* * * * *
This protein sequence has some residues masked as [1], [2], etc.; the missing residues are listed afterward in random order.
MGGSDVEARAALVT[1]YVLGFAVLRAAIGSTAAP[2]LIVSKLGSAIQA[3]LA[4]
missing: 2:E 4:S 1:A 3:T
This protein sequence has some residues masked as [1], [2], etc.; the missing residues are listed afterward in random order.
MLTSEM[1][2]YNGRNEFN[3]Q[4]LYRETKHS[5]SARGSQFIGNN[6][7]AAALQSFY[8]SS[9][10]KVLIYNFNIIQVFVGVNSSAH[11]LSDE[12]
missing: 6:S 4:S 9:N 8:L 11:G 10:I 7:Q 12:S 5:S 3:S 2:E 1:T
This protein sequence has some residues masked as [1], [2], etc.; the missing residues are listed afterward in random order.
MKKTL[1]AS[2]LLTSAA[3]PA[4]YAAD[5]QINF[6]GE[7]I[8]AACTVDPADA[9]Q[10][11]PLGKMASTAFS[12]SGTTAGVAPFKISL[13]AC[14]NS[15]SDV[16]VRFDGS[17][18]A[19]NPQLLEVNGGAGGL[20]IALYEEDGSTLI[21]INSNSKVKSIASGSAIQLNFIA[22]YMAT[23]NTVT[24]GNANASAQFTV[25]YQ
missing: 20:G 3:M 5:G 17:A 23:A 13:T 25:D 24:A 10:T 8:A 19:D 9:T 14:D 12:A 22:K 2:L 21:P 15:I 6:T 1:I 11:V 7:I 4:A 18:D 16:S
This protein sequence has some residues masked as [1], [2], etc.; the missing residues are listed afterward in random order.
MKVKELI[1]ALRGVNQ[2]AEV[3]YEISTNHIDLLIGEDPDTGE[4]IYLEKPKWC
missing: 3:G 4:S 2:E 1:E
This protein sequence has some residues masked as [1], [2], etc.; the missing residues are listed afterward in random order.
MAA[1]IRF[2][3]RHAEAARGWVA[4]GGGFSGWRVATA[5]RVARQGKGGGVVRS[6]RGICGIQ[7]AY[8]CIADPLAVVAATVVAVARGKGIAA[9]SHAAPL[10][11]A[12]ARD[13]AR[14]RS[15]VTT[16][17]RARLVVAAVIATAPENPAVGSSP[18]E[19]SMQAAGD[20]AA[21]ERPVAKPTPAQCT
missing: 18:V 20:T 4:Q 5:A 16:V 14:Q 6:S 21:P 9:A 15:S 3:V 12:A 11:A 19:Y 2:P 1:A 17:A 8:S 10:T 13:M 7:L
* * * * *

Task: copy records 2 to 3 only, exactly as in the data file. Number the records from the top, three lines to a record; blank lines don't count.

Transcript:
This protein sequence has some residues masked as [1], [2], etc.; the missing residues are listed afterward in random order.
MLTSEM[1][2]YNGRNEFN[3]Q[4]LYRETKHS[5]SARGSQFIGNN[6][7]AAALQSFY[8]SS[9][10]KVLIYNFNIIQVFVGVNSSAH[11]LSDE[12]
missing: 6:S 4:S 9:N 8:L 11:G 10:I 7:Q 12:S 5:S 3:S 2:E 1:T
This protein sequence has some residues masked as [1], [2], etc.; the missing residues are listed afterward in random order.
MKKTL[1]AS[2]LLTSAA[3]PA[4]YAAD[5]QINF[6]GE[7]I[8]AACTVDPADA[9]Q[10][11]PLGKMASTAFS[12]SGTTAGVAPFKISL[13]AC[14]NS[15]SDV[16]VRFDGS[17][18]A[19]NPQLLEVNGGAGGL[20]IALYEEDGSTLI[21]INSNSKVKSIASGSAIQLNFIA[22]YMAT[23]NTVT[24]GNANASAQFTV[25]YQ
missing: 20:G 3:M 5:G 17:A 23:A 13:T 25:D 24:A 10:T 8:A 19:D 9:T 14:D 12:A 22:K 2:L 21:P 15:I 6:T 1:I 11:V 7:I 4:A 18:D 16:S